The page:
MOSCOW — In Vladimir Putin’s view, Donald Trump is “bright and talented.” But as much as those words sound overtly like praise, there are some murky nuances.
The most unequivocally favorable part of the comments the Russian leader made Thursday to a scrum of reporters after his annual year-end news conference was about the Republican presidential aspirant’s claims that he wants to improve relations with Russia.
“He says that he wants to move to another, closer level of relations. Can we really not welcome that? Of course we welcome that,” Putin said.
Trump hasn’t given details about he would go about achieving that, relying instead on his fireproof self-regard.
“I think that I would probably get along with him very well,” Trump said in an October interview with CBS.
Putin “does not like Obama at all. He doesn’t respect Obama at all. And I’m sure that Obama doesn’t like him very much,” Trump had said.
Russia-U.S. relations have hit a particularly low point during the Obama administration, with the Kremlin persistently alleging that Washington’s pressure on Moscow over human rights and the sanctions imposed over Crimea and the conflict in eastern Ukraine are a cover for fomenting unrest aimed at driving Putin out of office.
“I suppose (Putin) sympathizes with Trump without knowing him well in person, but he is following him closely, what he does and says, just because he is not a kind of usual Western politician,” said Alexander Baunov, an analyst at the Moscow Carnegie Center.
While the Obama administration regarded Russia’s airstrikes in Syria gingerly, Trump was a full-throated supporter — even if Moscow has appeared to be more interested in helping prop up Syrian President Bashar Assad than fighting militants from the Islamic State group in the country.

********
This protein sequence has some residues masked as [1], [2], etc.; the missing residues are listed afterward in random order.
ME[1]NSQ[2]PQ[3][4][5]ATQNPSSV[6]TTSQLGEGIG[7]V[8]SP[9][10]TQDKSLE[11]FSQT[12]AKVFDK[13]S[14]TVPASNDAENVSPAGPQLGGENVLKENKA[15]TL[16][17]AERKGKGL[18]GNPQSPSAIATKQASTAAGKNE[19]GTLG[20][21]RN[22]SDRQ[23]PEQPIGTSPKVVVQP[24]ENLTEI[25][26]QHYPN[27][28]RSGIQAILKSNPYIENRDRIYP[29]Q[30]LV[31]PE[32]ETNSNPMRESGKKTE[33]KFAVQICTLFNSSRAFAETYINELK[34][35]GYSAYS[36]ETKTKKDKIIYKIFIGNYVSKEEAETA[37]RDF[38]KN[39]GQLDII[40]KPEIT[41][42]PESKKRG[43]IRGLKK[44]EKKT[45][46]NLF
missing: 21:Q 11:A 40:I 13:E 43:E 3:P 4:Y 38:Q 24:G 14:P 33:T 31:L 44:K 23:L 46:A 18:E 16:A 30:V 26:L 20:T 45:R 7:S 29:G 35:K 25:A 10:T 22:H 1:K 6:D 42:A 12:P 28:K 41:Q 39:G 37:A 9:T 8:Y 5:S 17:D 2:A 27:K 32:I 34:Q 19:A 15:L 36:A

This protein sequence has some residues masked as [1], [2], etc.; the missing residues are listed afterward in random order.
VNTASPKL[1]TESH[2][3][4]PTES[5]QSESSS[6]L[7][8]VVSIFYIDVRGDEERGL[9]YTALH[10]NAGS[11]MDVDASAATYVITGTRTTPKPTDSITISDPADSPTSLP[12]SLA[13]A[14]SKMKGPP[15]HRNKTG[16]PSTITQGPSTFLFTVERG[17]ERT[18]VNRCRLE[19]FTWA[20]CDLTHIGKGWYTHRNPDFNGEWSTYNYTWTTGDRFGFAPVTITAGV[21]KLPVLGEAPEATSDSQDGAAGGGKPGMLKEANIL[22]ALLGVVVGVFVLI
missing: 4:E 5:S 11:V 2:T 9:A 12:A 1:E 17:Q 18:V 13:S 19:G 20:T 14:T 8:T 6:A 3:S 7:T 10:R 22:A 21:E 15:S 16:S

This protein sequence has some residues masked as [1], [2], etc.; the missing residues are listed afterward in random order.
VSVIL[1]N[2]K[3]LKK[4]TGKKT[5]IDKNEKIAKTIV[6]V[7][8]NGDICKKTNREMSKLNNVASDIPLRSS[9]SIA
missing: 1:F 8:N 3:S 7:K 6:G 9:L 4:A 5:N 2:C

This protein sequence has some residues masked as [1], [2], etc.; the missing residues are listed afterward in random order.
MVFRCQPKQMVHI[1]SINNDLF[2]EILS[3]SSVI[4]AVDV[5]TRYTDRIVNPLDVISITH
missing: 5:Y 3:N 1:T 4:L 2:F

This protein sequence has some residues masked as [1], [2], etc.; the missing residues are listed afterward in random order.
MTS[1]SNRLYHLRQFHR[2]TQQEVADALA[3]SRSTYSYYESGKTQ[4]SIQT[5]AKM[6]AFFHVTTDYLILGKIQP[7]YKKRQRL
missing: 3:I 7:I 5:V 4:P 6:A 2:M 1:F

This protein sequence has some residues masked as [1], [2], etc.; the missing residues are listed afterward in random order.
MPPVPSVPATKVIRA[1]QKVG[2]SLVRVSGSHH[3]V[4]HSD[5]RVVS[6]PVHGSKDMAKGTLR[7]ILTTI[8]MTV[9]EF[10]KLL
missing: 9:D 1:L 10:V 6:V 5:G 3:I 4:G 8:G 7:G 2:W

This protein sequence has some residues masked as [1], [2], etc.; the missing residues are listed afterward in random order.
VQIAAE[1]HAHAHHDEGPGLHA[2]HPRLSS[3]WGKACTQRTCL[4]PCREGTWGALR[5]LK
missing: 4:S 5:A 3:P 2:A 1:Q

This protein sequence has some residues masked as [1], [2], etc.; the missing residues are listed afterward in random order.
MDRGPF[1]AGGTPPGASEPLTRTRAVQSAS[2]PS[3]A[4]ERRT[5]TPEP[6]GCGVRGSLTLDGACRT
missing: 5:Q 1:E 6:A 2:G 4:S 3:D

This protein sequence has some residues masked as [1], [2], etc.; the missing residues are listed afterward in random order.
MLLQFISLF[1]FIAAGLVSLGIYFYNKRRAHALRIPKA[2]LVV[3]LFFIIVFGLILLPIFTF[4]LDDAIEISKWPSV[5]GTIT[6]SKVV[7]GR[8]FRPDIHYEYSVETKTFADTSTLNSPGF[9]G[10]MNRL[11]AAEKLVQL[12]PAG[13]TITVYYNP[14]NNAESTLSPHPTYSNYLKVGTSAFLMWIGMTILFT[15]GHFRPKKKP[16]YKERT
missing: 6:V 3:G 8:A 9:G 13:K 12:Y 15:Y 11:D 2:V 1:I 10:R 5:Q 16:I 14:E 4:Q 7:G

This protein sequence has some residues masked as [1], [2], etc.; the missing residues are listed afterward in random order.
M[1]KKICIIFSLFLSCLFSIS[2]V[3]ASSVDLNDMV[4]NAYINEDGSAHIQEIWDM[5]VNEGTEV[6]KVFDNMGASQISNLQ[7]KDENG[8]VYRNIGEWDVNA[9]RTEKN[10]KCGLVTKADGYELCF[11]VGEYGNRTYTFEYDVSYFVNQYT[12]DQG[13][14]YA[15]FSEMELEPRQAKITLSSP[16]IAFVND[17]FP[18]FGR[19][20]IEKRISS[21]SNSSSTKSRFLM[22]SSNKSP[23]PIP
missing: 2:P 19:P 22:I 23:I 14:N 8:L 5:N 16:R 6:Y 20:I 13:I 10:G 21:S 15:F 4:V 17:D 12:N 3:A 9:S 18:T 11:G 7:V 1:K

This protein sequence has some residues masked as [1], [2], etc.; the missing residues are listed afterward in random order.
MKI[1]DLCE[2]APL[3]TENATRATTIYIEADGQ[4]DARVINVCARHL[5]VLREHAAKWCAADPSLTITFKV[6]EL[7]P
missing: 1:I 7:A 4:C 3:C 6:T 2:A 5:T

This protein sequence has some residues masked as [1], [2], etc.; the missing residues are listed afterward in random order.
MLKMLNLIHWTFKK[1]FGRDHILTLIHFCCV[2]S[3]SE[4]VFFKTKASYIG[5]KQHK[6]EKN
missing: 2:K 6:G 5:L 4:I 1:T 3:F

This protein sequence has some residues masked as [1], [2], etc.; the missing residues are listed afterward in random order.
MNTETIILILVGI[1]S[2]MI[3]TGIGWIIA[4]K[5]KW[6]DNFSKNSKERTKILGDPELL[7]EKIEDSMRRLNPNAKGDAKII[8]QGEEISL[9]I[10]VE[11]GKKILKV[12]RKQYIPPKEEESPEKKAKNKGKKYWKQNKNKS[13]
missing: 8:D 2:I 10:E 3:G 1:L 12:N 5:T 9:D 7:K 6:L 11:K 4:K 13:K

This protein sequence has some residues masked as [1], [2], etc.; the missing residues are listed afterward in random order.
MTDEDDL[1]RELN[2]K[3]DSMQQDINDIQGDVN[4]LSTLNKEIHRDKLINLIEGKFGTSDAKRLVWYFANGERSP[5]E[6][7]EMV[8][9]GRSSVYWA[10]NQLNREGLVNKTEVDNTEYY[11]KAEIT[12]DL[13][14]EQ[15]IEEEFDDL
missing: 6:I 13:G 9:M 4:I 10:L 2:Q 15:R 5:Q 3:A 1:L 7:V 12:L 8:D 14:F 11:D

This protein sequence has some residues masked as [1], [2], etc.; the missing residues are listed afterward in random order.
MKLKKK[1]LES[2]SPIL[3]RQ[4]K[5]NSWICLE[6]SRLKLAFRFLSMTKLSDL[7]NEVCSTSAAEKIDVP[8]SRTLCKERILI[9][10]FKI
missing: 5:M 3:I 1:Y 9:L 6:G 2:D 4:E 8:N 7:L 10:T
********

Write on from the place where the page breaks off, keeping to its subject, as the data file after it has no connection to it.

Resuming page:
“If Putin wants to go and knock the hell out of ISIS, I am all for it, 100 percent, and I can’t understand how anybody would be against it,” he said during a Republican presidential debate.
Putin assessed Trump as “the absolute leader in the American presidential race,” suggesting his comments could be an early attempt to curry favor with a man he may have to deal with.
Does Putin think Trump is intelligent?
On that count, the Russian word he used not only means “bright” in terms of intelligence, but also “vivid” and even “gaudy.”
“It’s not our affair to determine his worthiness, that’s a matter for the American voters,” Putin said.
He also hedged on Trump’s penchant for blunt language that provokes both devotion and revulsion.
“His turn of phrase, which he uses to raise his popularity,” is a domestic U.S. political matter, Putin said.
Trump said in a statement that he was honored by the comments.
“It is always a great honor to be so nicely complimented by a man so highly respected within his own country and beyond,” he said. “I have always felt that Russia and the United States should be able to work well with each other towards defeating terrorism and restoring world peace, not to mention trade and all of the other benefits derived from mutual respect.”
Putin himself is not opposed to being blunt or vulgar to make a point, at one point vowing to wipe out Chechen rebels even if they had to be shot “in the outhouse,” and another time suggesting a reporter who questioned his Chechen policy should get circumcised.
Putin and Trump also share a love of the limelight, although Putin’s public appearances generally have an element of control and calculation at odds with Trump’s apparent hair-trigger outbursts.
The Russian president is famed for public stunts, including swimming in a frigid river and riding a horse bare-chested, that emphasize his athleticism — a more-convincing strategy than a superlatives-dripping letter from a physician that Trump issued this month.
Trump has repeatedly cited the fact that two appeared — in separate segments — on the same episode of “60 Minutes” as evidence of their bond.
“I got to know him very well because we were both on ‘60 Minutes,’ we were stable mates, and we did very well that night,” he said in the fourth GOP debate, touting the show’s ratings.
Associated Press Writer Jill Colvin in Newark, New Jersey, contributed to this story.